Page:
That position allows for the justness of wars, and the punishment of prisoners. In recent years, Catholic teachings have shifted away from supporting capital punishment.

“Pope Francis has taken that a step further that he says that he can see really no situation in which the use of the death penalty is morally necessary or justifiable,” Archbishop Coakley told FOX 25 saying that life should be protected from conception to its natural end.

“It is sometimes harder for people to grasp that though a person has committed a grievous heinous crime that they don't forfeit their human dignity their God-given human dignity,” the Archbishop said.

That is not the end of the debate, nationally, the Southern Baptist Convention has made it clear Christians should support the death penalty.

“Quite frankly, I happen to be a Baptist but I couldn't care less whether the Baptist Church supports something or not if it is clearly delineated in scripture and that is really what our standard is to be what does the Bible say,” said Pastor Paul Blair of the Fairview Baptist Church.

Pastor Blair said from the beginnings of the biblical set up of civil government, God ordained the death penalty.

“Obviously, this is a serious issue. Life is critical and that's why I am advocate for ending abortion because I think that is the senseless slaughter of innocent life and no life should be taken lightly,” Blair said.

Blair says the Old Testament teachings call for two or three witnesses before the death sentence is handed down.

“If a person is a murderer in their heart then the consequences of that then they should forfeit their own life and it should be done with absolute justice.”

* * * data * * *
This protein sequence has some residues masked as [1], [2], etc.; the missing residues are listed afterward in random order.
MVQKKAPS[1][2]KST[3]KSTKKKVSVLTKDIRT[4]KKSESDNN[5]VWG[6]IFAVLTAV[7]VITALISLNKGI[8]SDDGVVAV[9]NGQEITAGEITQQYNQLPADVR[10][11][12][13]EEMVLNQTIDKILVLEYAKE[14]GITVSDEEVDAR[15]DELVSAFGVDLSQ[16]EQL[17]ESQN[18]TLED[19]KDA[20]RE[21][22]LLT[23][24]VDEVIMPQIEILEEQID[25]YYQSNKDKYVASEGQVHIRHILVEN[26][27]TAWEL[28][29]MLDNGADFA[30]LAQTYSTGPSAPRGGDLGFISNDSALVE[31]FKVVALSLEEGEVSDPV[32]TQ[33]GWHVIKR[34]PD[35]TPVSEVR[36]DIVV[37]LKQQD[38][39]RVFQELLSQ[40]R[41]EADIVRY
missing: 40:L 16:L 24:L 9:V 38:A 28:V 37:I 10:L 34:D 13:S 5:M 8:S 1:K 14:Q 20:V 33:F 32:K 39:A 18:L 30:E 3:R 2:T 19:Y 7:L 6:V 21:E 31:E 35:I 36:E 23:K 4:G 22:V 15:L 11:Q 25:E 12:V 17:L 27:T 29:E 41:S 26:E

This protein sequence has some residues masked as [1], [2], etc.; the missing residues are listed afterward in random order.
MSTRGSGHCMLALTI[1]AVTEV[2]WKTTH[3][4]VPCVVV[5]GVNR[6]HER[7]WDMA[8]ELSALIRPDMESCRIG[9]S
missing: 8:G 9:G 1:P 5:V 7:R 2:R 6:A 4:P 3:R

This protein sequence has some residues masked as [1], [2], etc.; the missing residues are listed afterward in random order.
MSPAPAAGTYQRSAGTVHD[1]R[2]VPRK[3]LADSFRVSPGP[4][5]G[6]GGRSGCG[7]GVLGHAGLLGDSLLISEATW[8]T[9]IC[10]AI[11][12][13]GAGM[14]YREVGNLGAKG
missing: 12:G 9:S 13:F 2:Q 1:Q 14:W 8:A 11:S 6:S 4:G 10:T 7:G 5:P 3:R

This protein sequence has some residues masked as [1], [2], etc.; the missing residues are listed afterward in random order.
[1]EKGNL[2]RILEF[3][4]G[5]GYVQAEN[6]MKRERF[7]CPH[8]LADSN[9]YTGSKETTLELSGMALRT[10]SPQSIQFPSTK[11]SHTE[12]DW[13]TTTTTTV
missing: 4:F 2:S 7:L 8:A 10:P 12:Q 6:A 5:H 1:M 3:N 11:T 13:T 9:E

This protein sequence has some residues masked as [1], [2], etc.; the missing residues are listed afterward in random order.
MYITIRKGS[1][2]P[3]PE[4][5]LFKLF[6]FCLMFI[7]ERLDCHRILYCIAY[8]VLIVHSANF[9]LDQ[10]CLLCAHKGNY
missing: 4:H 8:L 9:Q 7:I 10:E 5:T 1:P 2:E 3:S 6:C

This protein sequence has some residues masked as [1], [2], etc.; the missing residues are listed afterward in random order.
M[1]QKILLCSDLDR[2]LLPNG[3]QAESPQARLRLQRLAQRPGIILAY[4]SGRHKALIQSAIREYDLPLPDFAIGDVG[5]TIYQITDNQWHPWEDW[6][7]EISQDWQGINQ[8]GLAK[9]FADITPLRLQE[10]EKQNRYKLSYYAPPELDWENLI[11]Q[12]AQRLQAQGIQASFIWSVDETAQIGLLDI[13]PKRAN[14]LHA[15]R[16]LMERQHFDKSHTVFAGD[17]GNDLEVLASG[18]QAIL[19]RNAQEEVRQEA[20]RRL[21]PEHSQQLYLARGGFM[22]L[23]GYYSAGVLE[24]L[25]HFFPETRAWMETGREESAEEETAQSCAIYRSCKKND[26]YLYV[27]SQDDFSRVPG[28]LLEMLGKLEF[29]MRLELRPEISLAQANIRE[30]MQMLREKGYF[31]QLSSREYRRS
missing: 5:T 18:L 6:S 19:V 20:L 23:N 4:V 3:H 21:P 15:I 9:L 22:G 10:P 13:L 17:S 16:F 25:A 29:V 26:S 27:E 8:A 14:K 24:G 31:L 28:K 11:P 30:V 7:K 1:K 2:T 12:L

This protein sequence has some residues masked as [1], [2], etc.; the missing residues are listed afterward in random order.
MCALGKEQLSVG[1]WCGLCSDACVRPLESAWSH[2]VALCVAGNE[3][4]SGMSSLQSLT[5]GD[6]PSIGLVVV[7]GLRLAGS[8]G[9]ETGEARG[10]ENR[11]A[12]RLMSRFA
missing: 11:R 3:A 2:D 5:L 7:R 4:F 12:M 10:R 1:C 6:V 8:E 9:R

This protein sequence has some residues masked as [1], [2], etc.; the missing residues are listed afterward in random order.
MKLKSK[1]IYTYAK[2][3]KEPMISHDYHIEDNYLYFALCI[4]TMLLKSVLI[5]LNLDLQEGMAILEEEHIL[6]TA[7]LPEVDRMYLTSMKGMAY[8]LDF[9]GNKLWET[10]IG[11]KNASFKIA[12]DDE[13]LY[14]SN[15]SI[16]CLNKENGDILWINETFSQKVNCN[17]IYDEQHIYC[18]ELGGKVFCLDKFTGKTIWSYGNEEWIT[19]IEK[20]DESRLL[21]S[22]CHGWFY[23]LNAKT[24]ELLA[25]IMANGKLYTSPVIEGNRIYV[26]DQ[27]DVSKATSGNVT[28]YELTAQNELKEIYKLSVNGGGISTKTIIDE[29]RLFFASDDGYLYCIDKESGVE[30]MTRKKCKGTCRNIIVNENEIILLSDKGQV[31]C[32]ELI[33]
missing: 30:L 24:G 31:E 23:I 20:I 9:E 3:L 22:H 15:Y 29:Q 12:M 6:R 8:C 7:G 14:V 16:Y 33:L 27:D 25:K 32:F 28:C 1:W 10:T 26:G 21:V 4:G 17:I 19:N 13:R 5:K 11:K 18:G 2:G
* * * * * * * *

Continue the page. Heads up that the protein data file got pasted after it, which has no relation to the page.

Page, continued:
That is the Old Testament, the New Testament includes the Gospels which tell a story of Jesus being asked to carry out an execution. Scriptures record Jesus telling the accusers that the person without sin could cast the first stone.

“Recognize that Jesus also wrote the Old Testament there is one author of the bible the Old Testament and the New Testament complete and complement each other,” Blair said of any concern there is a contradiction in the Bible’s teachings on the death penalty. “The woman taken in adultery was a unique situation and quite frankly it dealt more with hypocrisy of those who were making the accusation.”

“It is hard to imagine on the lips of Jesus any kind of statement in support of the death penalty,” Archbishop Coakley said.

Catholics argue the death penalty is simply unnecessary in today's day and age because life in prison fulfills the purpose of scriptural sentencing requirements. The Catholic church also argues that it allows for redemption without threatening society with the release of a killer.

“’Blessed are the merciful’ our Lord said. We can't ration Cod's mercy. We can't put limits on God's mercy,” Archbishop Coakley said. “So I would say that nobody is beyond the mercy of God; no sin, no crime is beyond redemption.”

While the justifications differ, both Pastor Blair and Archbishop Coakley agree that the death penalty as it is applied in Oklahoma has problems.

“The way it is carried out in this day and age I don't know that it is effective,” Blair said. “Because it is scriptural I am an advocate for it if it was carried out properly.”

“It seems as though there's a growing desire in our state to see reforms in these areas,” Archbishop Coakley said. “I truly hope so, the state of Oklahoma and the people of Oklahoma deserve better.”